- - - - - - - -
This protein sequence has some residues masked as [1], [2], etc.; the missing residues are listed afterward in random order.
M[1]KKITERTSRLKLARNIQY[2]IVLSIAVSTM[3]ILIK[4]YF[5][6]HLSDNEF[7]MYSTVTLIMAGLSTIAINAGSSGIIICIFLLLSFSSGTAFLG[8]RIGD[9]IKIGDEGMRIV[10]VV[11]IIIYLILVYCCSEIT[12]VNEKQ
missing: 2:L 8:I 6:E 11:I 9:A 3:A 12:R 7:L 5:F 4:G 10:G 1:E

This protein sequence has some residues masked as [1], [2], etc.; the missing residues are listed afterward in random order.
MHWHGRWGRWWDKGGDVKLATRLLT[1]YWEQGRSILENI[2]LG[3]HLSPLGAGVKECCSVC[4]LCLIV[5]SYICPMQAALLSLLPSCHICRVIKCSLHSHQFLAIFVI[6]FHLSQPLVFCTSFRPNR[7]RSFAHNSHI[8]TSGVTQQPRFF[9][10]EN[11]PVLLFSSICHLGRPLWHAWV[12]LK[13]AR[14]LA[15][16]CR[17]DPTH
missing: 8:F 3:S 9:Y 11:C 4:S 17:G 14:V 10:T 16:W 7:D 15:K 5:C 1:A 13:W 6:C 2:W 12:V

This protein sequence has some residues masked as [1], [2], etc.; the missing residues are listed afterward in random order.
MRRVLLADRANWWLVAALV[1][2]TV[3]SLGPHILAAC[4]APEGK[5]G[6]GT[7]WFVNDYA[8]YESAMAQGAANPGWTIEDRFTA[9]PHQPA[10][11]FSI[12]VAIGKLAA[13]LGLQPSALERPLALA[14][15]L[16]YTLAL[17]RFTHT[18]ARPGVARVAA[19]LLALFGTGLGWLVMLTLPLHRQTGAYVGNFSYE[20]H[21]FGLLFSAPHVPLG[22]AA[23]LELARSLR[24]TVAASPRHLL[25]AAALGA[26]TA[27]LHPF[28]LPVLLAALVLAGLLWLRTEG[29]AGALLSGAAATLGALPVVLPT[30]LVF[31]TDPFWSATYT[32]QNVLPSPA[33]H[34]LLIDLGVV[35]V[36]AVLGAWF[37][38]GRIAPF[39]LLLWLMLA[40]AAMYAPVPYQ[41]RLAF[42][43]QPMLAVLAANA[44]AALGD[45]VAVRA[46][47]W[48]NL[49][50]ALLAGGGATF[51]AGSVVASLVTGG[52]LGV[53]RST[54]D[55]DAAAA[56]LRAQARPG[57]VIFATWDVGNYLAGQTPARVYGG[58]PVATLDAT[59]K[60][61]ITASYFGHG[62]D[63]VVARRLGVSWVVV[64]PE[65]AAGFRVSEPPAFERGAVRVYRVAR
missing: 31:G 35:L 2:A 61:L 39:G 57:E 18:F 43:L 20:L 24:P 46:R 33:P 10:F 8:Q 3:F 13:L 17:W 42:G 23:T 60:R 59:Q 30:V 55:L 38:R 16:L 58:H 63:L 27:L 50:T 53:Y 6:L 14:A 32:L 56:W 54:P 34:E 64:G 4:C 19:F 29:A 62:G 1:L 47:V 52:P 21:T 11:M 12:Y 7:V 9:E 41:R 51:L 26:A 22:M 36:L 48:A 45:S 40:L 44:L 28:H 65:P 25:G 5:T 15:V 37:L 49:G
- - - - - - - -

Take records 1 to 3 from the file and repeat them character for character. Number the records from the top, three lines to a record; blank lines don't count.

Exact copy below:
This protein sequence has some residues masked as [1], [2], etc.; the missing residues are listed afterward in random order.
M[1]KKITERTSRLKLARNIQY[2]IVLSIAVSTM[3]ILIK[4]YF[5][6]HLSDNEF[7]MYSTVTLIMAGLSTIAINAGSSGIIICIFLLLSFSSGTAFLG[8]RIGD[9]IKIGDEGMRIV[10]VV[11]IIIYLILVYCCSEIT[12]VNEKQ
missing: 2:L 8:I 6:E 11:I 9:A 3:A 12:R 7:L 5:F 4:G 10:G 1:E

This protein sequence has some residues masked as [1], [2], etc.; the missing residues are listed afterward in random order.
MHWHGRWGRWWDKGGDVKLATRLLT[1]YWEQGRSILENI[2]LG[3]HLSPLGAGVKECCSVC[4]LCLIV[5]SYICPMQAALLSLLPSCHICRVIKCSLHSHQFLAIFVI[6]FHLSQPLVFCTSFRPNR[7]RSFAHNSHI[8]TSGVTQQPRFF[9][10]EN[11]PVLLFSSICHLGRPLWHAWV[12]LK[13]AR[14]LA[15][16]CR[17]DPTH
missing: 8:F 3:S 9:Y 11:C 4:S 17:G 14:V 10:T 16:W 7:D 15:K 5:C 1:A 13:W 6:C 2:W 12:V

This protein sequence has some residues masked as [1], [2], etc.; the missing residues are listed afterward in random order.
MRRVLLADRANWWLVAALV[1][2]TV[3]SLGPHILAAC[4]APEGK[5]G[6]GT[7]WFVNDYA[8]YESAMAQGAANPGWTIEDRFTA[9]PHQPA[10][11]FSI[12]VAIGKLAA[13]LGLQPSALERPLALA[14][15]L[16]YTLAL[17]RFTHT[18]ARPGVARVAA[19]LLALFGTGLGWLVMLTLPLHRQTGAYVGNFSYE[20]H[21]FGLLFSAPHVPLG[22]AA[23]LELARSLR[24]TVAASPRHLL[25]AAALGA[26]TA[27]LHPF[28]LPVLLAALVLAGLLWLRTEG[29]AGALLSGAAATLGALPVVLPT[30]LVF[31]TDPFWSATYT[32]QNVLPSPA[33]H[34]LLIDLGVV[35]V[36]AVLGAWF[37][38]GRIAPF[39]LLLWLMLA[40]AAMYAPVPYQ[41]RLAF[42][43]QPMLAVLAANA[44]AALGD[45]VAVRA[46][47]W[48]NL[49][50]ALLAGGGATF[51]AGSVVASLVTGG[52]LGV[53]RST[54]D[55]DAAAA[56]LRAQARPG[57]VIFATWDVGNYLAGQTPARVYGG[58]PVATLDAT[59]K[60][61]ITASYFGHG[62]D[63]VVARRLGVSWVVV[64]PE[65]AAGFRVSEPPAFERGAVRVYRVAR
missing: 31:G 35:L 2:A 61:L 39:G 57:E 18:F 43:L 20:L 24:P 46:R 33:P 10:F 8:Q 3:F 13:L 17:W 42:G 23:T 60:R 59:Q 30:V 55:L 38:R 16:L 58:H 63:L 27:L 50:T 53:Y 6:L 14:A 32:L 56:W 54:P 34:E 64:G 4:C 19:F 29:A 62:G 1:L 47:V 52:P 21:T 11:M 12:Y 7:V 9:E 41:R 51:L 26:A 22:M 36:L 48:A 45:S 40:L 44:L 28:H 65:P 25:G 5:T 15:V 37:L 49:G